Sentinel Lymph Node Biopsy and Completion Lymph Node Dissection for Melanoma.

Journal Article (Journal Article;Review)

OPINION STATEMENT: This review critically evaluates recent trials which have challenged the practice of completion lymph node dissection (CLND) for melanoma patients diagnosed with regional metastasis by positive sentinel lymph node biopsy (SLNB). Two trials in the last 2 years, DeCOG-SLT and MSLT-II, found no significant differences in melanoma-specific survival between patients, whether they received immediate CLND or observation after positive SLNB, despite decreases in nodal recurrence achieved by dissection. These trials together disfavor routine CLND in most patients after positive SLNB. However, their conclusions are limited by study populations which overall harbored a lower burden of SLN disease. Special attention needs to be given to patients who do have higher risk disease, with SLN tumor burdens exceeding 1 mm in diameter, for whom CLND may remain both prognostic and therapeutic. Current guidelines thus recommend either CLND or careful observation after positive SLNB after appropriate risk stratification of patients. While a decline in CLND is inevitable, treatment of stage III melanoma is witnessing the concurrent rise of effective adjuvant therapies. PD-1 inhibitors such as nivolumab, or combination BRAF/MEK inhibitors for V600E or K mutant melanoma, which were previously available to only trial patients with completely resected stage III disease, are now approved for use in patients with positive SLNB alone. Providers are better equipped than ever to treat clinically occult, regional metastatic disease with SLNB followed by adjuvant therapy for most patients, but should take steps to avoid undertreatment of high-risk patients who may proceed to disease relapse or progression.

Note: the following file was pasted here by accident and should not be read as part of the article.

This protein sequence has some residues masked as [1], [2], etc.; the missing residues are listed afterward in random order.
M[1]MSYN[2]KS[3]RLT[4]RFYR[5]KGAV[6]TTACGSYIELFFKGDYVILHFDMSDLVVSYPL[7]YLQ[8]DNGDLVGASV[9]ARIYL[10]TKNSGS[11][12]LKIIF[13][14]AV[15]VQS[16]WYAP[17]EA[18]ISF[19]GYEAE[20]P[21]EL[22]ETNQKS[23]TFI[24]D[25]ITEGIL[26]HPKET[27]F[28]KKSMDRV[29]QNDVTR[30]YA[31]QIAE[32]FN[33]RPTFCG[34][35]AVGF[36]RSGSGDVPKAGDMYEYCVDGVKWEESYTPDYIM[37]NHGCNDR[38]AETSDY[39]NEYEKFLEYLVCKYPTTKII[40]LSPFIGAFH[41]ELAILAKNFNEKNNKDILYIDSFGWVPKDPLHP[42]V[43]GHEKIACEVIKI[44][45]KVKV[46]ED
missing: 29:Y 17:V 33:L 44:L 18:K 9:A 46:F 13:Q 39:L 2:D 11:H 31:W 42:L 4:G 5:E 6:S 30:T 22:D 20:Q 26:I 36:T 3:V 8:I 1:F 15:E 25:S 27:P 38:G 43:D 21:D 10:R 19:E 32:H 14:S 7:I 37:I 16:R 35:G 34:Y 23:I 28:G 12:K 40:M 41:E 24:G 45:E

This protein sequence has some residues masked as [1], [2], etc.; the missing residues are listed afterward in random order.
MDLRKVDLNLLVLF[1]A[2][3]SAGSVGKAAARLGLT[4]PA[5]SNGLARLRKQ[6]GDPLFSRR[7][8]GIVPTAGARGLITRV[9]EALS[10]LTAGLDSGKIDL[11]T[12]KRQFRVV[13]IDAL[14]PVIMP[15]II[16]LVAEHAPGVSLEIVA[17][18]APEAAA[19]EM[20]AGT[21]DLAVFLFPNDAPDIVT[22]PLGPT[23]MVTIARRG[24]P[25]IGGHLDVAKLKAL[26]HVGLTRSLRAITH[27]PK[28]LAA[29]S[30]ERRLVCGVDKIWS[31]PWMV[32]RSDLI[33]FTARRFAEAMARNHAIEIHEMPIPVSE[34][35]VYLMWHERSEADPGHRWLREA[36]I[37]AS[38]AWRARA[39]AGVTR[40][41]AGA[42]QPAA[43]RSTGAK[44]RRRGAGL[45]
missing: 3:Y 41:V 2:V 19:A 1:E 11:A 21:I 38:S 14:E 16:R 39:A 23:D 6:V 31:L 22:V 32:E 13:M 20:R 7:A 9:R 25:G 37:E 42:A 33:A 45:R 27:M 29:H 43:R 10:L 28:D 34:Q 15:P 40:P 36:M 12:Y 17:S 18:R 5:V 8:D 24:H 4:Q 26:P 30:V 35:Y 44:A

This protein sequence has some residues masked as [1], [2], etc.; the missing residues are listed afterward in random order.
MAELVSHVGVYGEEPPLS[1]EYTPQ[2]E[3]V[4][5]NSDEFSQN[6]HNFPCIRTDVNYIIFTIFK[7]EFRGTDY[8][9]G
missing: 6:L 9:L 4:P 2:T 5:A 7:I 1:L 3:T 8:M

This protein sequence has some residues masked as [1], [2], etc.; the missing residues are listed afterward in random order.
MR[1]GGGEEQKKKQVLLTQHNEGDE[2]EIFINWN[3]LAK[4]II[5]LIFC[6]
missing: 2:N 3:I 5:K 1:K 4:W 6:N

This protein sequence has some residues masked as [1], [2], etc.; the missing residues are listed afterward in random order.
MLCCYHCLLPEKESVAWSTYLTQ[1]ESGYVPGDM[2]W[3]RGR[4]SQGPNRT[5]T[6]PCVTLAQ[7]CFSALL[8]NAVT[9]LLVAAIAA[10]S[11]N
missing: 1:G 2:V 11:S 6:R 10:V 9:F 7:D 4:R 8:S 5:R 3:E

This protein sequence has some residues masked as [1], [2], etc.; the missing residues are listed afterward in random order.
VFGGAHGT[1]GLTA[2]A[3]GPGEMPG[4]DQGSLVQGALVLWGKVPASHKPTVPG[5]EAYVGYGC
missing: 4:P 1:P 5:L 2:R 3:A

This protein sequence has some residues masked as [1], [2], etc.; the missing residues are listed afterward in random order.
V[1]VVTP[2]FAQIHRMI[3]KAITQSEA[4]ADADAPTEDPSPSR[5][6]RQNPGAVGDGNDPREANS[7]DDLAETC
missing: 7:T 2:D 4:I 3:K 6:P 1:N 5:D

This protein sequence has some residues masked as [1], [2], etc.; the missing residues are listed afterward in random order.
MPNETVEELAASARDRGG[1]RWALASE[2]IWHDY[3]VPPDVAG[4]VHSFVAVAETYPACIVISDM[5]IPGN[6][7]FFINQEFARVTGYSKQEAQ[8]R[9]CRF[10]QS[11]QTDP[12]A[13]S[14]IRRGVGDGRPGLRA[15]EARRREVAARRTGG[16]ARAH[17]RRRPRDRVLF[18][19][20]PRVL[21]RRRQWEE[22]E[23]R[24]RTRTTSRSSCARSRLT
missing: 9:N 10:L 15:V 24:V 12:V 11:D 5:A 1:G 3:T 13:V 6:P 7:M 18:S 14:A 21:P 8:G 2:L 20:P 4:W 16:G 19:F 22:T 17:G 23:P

Full Text

Duke Authors

Cited Authors

  • Masoud, SJ; Perone, JA; Farrow, NE; Mosca, PJ; Tyler, DS; Beasley, GM

Published Date

  • September 19, 2018

Published In

Volume / Issue

  • 19 / 11

Start / End Page

  • 55 -

PubMed ID

  • 30232648

Pubmed Central ID

  • PMC6684152

Electronic International Standard Serial Number (EISSN)

  • 1534-6277

Digital Object Identifier (DOI)

  • 10.1007/s11864-018-0575-4


  • eng

Conference Location

  • United States